Consider for a moment that in California 68 percent of minimum wage workers are female, there are more female than male borrowers holding sub-prime mortgages, and women and children in developing countries are being hit harder by higher food prices and the slowdown in markets for exports. This recession is killing women. We’re poised to make up a larger percentage of the workforce but only in lower paying occupations.

The path to true economic equality is radical change that starts with the way we view gender and how we raise our children. For years studies have shown that boys and girls are encouraged differently in elementary school. Boys are encouraged to be more aggressive in class, are called upon more often and are challenged by teachers in ways that girls are not. Boys are praised for speaking up; girls are praised for having nice penmanship and manners. This disparity in earning potential is something we start setting up our kids for from day one.

Read the rest here

Recession Sex

There’s so much going on with anger over the AIG bailout–Suze Orman just said Bush should give every cent he owns to the American People—Go Suze! The news is all money, money, money. I will admit to enjoying an issue of The Economist with the same fervor I used to have for Vogue and that I’d rather write about political news and money woes than anything else. But now I’m starting to feel like everyone has forgotten about sex. It’s like they’ve forgotten it even exists. They’ve certainly forgotten to have any. Studies show that recessions hurt marriages because couples argue too much about money to have sex. The recession hit and all straight people became sex-negative. Have you seen Café Flesh, the cult porn flick from the eighties? It’s about a post-apocalyptic society where people are either sex negative or sex positive and the sex negatives can’t even think about sex without suffering horrible psychological torment. There’s an allegory in there for straight vs. queer America.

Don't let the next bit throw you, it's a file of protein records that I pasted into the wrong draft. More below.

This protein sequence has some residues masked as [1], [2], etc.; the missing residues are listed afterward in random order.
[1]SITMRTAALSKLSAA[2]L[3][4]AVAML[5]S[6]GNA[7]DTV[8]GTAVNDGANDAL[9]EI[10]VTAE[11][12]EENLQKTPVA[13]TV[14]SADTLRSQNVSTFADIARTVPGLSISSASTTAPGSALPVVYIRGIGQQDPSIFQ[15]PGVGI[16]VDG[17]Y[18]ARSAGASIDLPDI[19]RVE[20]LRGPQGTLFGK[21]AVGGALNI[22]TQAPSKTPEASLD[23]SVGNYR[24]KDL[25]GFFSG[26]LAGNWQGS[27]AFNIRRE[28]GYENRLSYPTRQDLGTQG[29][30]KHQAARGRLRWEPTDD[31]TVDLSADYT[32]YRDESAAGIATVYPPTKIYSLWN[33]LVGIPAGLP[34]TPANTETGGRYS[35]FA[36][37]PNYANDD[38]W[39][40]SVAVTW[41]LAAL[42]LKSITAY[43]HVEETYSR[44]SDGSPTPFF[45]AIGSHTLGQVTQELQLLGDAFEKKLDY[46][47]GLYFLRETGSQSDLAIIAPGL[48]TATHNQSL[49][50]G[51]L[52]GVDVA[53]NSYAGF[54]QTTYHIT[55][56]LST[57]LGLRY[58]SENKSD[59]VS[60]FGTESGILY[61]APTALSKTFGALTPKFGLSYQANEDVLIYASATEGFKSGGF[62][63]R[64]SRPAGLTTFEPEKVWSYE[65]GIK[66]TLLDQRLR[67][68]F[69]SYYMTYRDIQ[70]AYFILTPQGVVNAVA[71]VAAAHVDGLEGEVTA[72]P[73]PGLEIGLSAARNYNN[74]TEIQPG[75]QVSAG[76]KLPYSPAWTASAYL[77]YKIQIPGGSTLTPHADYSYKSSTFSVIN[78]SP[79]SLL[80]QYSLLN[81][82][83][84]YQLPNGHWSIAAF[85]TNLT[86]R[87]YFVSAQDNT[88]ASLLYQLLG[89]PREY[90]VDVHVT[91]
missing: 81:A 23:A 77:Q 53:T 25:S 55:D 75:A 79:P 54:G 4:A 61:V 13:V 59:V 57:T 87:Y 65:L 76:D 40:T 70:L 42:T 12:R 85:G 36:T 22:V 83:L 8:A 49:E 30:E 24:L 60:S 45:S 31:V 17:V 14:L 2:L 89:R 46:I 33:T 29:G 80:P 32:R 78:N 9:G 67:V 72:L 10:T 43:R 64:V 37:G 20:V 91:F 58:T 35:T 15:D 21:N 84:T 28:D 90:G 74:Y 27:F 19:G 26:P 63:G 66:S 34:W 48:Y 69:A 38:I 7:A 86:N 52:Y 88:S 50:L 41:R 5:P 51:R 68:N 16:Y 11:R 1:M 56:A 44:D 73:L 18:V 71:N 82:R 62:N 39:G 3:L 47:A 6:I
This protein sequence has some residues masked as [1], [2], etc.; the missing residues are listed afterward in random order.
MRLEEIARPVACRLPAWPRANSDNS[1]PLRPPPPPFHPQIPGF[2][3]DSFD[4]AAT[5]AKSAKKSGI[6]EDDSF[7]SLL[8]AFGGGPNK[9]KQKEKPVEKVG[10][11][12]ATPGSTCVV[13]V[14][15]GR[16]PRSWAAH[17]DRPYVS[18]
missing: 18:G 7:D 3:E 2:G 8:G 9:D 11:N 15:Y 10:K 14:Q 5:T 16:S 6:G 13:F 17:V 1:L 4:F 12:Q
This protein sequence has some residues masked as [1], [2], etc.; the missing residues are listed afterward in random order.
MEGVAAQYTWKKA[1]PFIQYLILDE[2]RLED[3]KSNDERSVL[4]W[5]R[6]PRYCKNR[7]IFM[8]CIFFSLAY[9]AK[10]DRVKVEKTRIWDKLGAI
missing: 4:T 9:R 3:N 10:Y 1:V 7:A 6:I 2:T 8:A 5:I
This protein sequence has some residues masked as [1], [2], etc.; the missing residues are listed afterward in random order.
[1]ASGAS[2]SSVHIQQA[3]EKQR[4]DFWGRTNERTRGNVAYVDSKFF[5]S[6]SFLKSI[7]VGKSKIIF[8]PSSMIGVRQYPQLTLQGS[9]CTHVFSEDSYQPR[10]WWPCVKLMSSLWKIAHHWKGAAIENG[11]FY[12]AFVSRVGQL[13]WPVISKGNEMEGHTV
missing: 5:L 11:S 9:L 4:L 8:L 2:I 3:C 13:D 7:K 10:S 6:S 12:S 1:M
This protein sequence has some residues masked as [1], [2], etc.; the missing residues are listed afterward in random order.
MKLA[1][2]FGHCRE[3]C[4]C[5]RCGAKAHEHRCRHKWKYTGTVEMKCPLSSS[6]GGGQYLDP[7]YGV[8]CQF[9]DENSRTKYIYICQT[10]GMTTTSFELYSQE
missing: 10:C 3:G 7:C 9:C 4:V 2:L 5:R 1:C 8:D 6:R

According to a poll in The Daily Beast, 35% of Americans are less likely to go on dates this year and 39% plan to spend less when they do go on dates. Obviously dating is arena where lesbians have a thing or two to teach straight couples. These poor dateless people would be so much happier if they dated like we do; invite your girl over to split a bottle of pinot grigio and watch a CSI marathon and then spend all night banging on the couch. Hello? That’s a perfectly fantastic 15-dollar date; maybe 30 bucks if you order a pizza.

As far as I can tell nothing stops lesbians from having sex.  We’re still getting it on because we’re all unemployed and sex is free. We love to do free things. We love pay-what-you-can night at the museums, standing room opera tickets, potlucks and all sorts of other cheap things. And sex is the cheapest of all cheap things to do.